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*** UPDATED x1 *** A recipe for disaster?

Thursday, Jan 30, 2014

* From Aviva Bowen at the IFT…

As the Chicago area forecast shows several inches of snow and more bitter cold headed our way this weekend, I wanted to put this info back at the top of your inbox. These workers deal with dangerous conditions to keep us safe and will be putting in even more hours in the days ahead while unwisely understaffed.

* From a recent press release…

The recent winter storms that shut down roads in Illinois exposed a serious potential public safety and financial problem in Cook County. The Illinois Department of Transportation (IDOT) doesn’t have enough mechanics to keep snow plows running, so they had to call in 30 mechanics from the National Guard just to keep the fleet on the road recently.

“We can’t call in the military every time we have a snow storm,” said Tom Kosowski, President of the Illinois Federation of Public Employees (IFPE), IFT Local 4408. “We don’t have enough mechanics and shopkeepers to do the job. If we can’t keep plows running to clear the roads, they won’t be safe for anyone.”

Public employees have been on the front lines statewide, often working 21-hour days to keep up with recent storms while severely short-handed. Instead of hiring more IDOT workers, the state calls in military support, spends additional money to hire private companies, uses employees who aren’t trained mechanics, and forces their own mechanics to work large amounts of overtime.

These unqualified workers without the appropriate experience on state vehicles create a potential danger to motorists and more cost to taxpayers.

A $3-million study conducted for the state showed that maintaining the state’s vehicles in house is more efficient and saves taxpayer dollars. Maximus Fleet Management Consulting recommended that IDOT hire more mechanics to work on the fleet and more storekeepers to handle inventory.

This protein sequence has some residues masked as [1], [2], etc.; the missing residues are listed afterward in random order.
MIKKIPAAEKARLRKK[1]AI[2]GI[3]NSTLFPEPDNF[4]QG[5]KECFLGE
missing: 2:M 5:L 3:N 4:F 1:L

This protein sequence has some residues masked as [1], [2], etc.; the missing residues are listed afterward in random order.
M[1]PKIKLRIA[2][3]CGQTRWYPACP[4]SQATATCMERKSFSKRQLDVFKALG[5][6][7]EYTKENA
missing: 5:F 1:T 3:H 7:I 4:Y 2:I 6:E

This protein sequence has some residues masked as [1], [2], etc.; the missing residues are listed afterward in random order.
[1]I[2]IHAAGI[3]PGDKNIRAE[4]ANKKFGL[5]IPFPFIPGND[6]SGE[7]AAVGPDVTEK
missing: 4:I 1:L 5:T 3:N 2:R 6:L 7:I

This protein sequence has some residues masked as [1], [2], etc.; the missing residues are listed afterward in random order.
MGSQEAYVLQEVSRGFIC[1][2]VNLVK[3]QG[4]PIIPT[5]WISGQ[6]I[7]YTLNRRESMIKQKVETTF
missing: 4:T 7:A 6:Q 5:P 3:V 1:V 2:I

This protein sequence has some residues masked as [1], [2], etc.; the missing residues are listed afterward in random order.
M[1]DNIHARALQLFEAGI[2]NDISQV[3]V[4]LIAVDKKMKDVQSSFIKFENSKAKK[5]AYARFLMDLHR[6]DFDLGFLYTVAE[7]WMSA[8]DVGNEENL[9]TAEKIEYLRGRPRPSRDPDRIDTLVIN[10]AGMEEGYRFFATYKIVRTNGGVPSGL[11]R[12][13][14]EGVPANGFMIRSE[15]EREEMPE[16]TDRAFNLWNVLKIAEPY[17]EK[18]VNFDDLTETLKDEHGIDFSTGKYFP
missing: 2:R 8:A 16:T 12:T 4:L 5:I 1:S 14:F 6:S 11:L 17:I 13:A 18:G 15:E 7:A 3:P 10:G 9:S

“Hiring more IDOT mechanics will help keep people safe and save the state more money,” said Matt Emigholz, Vice President of Local 4408. “We don’t understand why IDOT won’t follow the advice they paid to receive.”

At the Rodenburg facility in Schaumburg alone, 15 of 22 plows are not working at this time. If the garages were properly staffed, the right amount of inventory would be stocked at the most efficient cost and mechanics could perform preventative maintenance to keep the fleet running longer.

That study referenced above is here on page 46.

*** UPDATE *** From IDOT…

Hello Rich,

In response your post today:

IDOT crews work diligently each and every day to ensure the safety of the motoring public.

During the height of the recent polar vortex, IDOT had 1,755 trucks assigned to snow duty across the state, and nearly 3,700 full- and part-time employees available to help ensure roads were clear and passable.

With the unprecedented statewide winter storm conditions of Jan. 4-8 and subsequent regional snowfall and bitter temperatures, IDOT crews were out working in some of the most difficult conditions imaginable. These historic conditions did strain our vehicles, but at no point did we have an insufficient number to keep the roads cleared and salted. In District 1 (Cook County area), there were 440 trucks to cover 370 routes.